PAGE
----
11. Not sufficient financial reserves. We need to raise the tax one cent to obtain sufficient financial reserves. I have been in city governments and seen much better reserve plans. We have significant assets here and must be able to protect and replace them. Personally, I hope the plan is sufficient. I do not want higher taxes. This will no doubt be discussed in future budget meetings.
  12. Ice Rink. We had two views. (1) Lessen the priority. It is not required. Let's instead promote private enterprise to take on the challenge. It has not been a profitable venture in the past. (2) Keep the priority. We could do a great deal to promote the sport of ice hockey in the area. Make the rink full size capable for sports competition. Rinks are a premium in the Houston area. We have to travel across the city for one. Area sports clubs will want to use it. It can be profitable. Personally, I can see both views. Before the township sets out on this, the project has to be properly sized and framed so that we don't end up with a problem. We should stay out of business ventures ourselves and find private money for them. It could be considered just another park amenity. We do need such facilities for our children. We don't need to be the recreational facility for North Houston. Why can't there be other places in North Houston with a rink? Is this really something the Township should invest in? It would be a draw for business in Town Center and would produce sales tax money though. Should residents be footing the bill? This is controversial, so make an excellent business plan for a well thought-out project, and I would support it.
  13. Law enforcement - We have a serious crime problem here. Consider immediate measures to fix the problem. No additional comment from me. I will address seperately.
  14. Veterans Park - we have taken this issue to the associations several times before. This is an opportunity for the Township. We do not have a place to go here to honor our veterans. Please plan a park in the budget for us to have a veterans park! Don't you think this is a reasonable request? I do.
  15. Can't we finance the assets longer than 20 years, more along the line of the life of the asset, say 30 years? Don Norrell responded, "yes but investors need more security at the General bond rates. We would have to pay more interest for a higher risk bond."
The comments above came from residents in almost every village. I was happy to see so many people participate. It sounded like the voice of the community, and as one resident put it afterward, "we speak out and all ideas are respected and considered even though some of us disagree on some issues." This is the way it should be. Where there is one nugget, there is likely others. A I stated in a prior article, this presentation revealed a great deal of work and thought. Everything I see is logical. There is tweaking to do, and I for one, hope to see a few things changed but nothing dramatic.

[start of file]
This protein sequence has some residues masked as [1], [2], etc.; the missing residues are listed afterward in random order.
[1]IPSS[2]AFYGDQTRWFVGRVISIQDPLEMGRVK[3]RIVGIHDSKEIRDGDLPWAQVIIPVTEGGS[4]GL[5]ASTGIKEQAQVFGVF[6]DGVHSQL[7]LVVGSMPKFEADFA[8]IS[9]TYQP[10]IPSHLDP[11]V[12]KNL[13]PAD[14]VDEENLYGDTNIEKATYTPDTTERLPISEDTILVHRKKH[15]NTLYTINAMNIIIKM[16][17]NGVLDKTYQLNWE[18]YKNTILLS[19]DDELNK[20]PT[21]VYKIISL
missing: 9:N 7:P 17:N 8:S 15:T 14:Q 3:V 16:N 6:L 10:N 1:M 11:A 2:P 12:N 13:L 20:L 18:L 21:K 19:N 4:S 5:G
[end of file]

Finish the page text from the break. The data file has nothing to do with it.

1Proposed Annual Budget Fiscal Year 2010 presented by Norrell
22010 Budget proposal from Commentary viewpoint

Thursday, July 30, 2009

2010 proposed budget

The Woodlands Texas residents have passed yet another milestone. At the town hall meeting last night, the first budget proposal of the complete township was presented by Don Norrell. I will give you my take on it.

First and foremost, the staff of the Township and the Woodlands Service Company has put together an excellent summary! The five-year plan is as Don Norrell stated, “never totally accurate but has the known requirements in it at the time of publication. Things always change over the course of even one year.” Timing of projects is partially driven by the need to keep the tax rate consistent and predictable. When a financial plan is developed, one must predict the income and the cost of providing services.

Bottom line is that the proposed tax rate is 32.8 cents per $100 county property assessment. There will be no exemption for disabled veterans, or over-65 residents, or for homesteads. In perspective and comparison, the county is proposing a tax rate on the identical property assessments of 48.38 cents. For a $200,000 home the township tax would be $656 and the county $967 for a total of $1,623. This would be the bulk of your tax bill for 2010. For a complete picture, you will have to also add the school tax and the community college tax to it. Put the township tax in a historical context: in 2007, the association rate was 45.5 cents for TWA, 42 for WCA and 39 for WCOA. So TWA will save 13.5 cents ($270 for $200,000 home), WCA 9.2 ($184), and WCOA 6.2 ($124 on $200,000 assessment).